When my manager first suggested I write an “A day in the life of” story about a midwife, I thought “OK.” Then I thought, wait a minute, am I going to witness a live birth with a moaning mother who’s refused medication? I imagined her lying in a kiddie pool with a midwife rubbing her back, wind chimes blowing through the wind and yoga music playing in the background.
My manager quickly assured me that is not the case with UTMB’s midwives. So I cautiously agreed and on a Tuesday morning, I entered the labor and delivery floor of John Sealy Hospital to meet midwife Susan Nilsen.
I walked in with a little trepidation, not knowing what to expect. And if any of you have read my previous “A day in the life of” articles, you know that’s how I begin many of these experiences, fearfully. Hmmm, maybe I have a fear problem. Maybe I should do an “A day in the life of a psychologist” to get some free advice on overcoming fear. But, I digress — enough about me.
Nilsen, who also is director of inpatient services for UTMB’s Regional Maternal and Child Health Program, has already delivered one baby by the time I meet up with her. It’s 9:15 a.m., but 22-year midwife-veteran Nilsen’s work day began at 6:45 a.m., with a team meeting. OB-GYN’s, nurses, faculty and medical students review each laboring mother’s history from the time she arrived in the unit and her current status.
The meeting is adjourned by 7 a.m. and Nilsen spends the next two hours teaching medical students and checking on her assigned patients. By 8:45 a.m. she delivers her first baby. It’s a girl, and a healthy one, at 8 pounds and 3 ounces. Her mother names her Rosalie.
Nilsen’s eyes light up as she describes the experience. “Whether you’re religious or not, it’s a miracle,” she said. “It [delivery] never gets old. It never stops taking your breath away.”
This is why Nilsen has been a midwife for more than 20 years and has no plans of retiring anytime soon. When I sit down with Nilsen she’s in her downtime. All of her patients are stabilized and she’s monitoring their labor activity via fetal monitors attached to the mother and baby. The monitors send heart and oxygen rate and contraction readings to Nilsen’s computer, which allows her to keep track of every patient simultaneously. Nilsen currently has two laboring patients under her care, but at any given moment a new laboring mother could arrive. In the meantime, she sets the record straight about midwifery.
“There’s a misconception that midwives only deliver babies at home,” said Nilsen. “But 95 percent of all certified nurse midwives deliver in a hospital.” Another myth Nilsen quickly dispels is that midwives don’t provide patients with pain relief. “They can so get an epidural,” she said.
Nilsen explains that midwives are experienced registered nurses with a graduate degree and a midwifery certification. According to the American College of Nurse Midwives, midwives are independent practitioners who provide a full range of primary health care services for women from adolescence to beyond menopause including primary care, gynecologic care, prenatal care, childbirth and postpartum care.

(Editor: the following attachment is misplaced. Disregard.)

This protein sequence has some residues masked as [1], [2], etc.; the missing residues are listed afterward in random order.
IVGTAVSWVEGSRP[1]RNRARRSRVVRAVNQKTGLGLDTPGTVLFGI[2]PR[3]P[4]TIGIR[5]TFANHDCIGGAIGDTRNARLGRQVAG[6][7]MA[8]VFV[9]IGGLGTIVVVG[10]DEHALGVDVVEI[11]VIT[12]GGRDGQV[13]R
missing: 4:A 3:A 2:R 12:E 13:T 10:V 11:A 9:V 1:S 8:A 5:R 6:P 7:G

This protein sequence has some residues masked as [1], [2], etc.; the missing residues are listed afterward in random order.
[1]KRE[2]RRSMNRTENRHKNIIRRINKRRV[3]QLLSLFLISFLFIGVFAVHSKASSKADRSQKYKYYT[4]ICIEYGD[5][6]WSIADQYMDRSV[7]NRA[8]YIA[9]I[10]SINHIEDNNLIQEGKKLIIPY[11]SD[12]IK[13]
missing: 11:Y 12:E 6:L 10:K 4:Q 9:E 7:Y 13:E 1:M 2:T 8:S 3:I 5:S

UTMB’s midwives deliver babies in the hospital and provide clinical care for RMCHP patients. “Midwife means ‘with woman,’” explains Nilsen. “The main difference between an obstetrician and gynecologic doctor and a midwife is our delivery — it’s more quiet and intimate.
“We dim the lights; there’s no counting or yelling,” she said. Nilsen quickly explains that midwives need and respect OB-GYNs; however, they take a different approach — one that is more focused on the mother. They also don’t perform caesarian sections, but will call for an OB-GYN if one is needed.
At 10:15 a.m. Nilsen begins to check on her patients. Her first patient hasn’t progressed in her labor, but she’s progressed in pain. She’s moaning and moving her feet up and down, as if she trying to run from the pain. The patient had refused an epidural earlier, but now requests one. Nilsen obliges and requests an anesthesiologist to administer the medication.
Nilsen’s second patient’s labor hasn’t progressed either, but she’s in less pain. What a difference an epidural makes. Patient number two has received an epidural and, even though she’s in labor, she’s sitting up-right and can comfortably carry on a conversation with Nilsen. Nilsen examines her and moves on to check with the patient she delivered earlier, who is in good condition.
She returns to her waiting area, where she will continue to check each patient’s progress through the computer monitoring system. Unless there is a change in the patients’ status, Nilsen will repeat the patient visits in approximately two to three hours.
By 11:30 a.m. two more laboring mothers are admitted. From 11:30 a.m. to 5 p.m. she continues her routine of patient monitoring and labor management.
She explains that labor and delivery can have its dull moments, punctuated by moments of sheer joy and excitement. But it’s an experience she wouldn’t trade for any other profession. “I’ve delivered my own grandbaby here at UTMB,” said Nilsen.
By 5:47 p.m. she delivers a baby girl to a first-time mom and another girl to another first-time mom, an hour later. Now that’s a punctuation mark, an exclamation to be specific.
Nilsen handles it all in a calm, nurturing manner, never losing her command of the atmosphere. She’s not the free-spirited, anti-medicine practitioner I imagined, but a professional and warm health care provider whom I tell I would be proud to have delivered my own baby.
Nilsen came to UTMB from Fort Hood, seven years ago and was promoted to a supervisory role after Hurricane Ike. “When I took the position I told them I plan on retiring here, because I love the collaborative teamwork environment and the academic setting.”
Glad to hear you’re not going anywhere, Nilsen. Keep ushering in the miracle of new life. And that’s a day in the life of a midwife.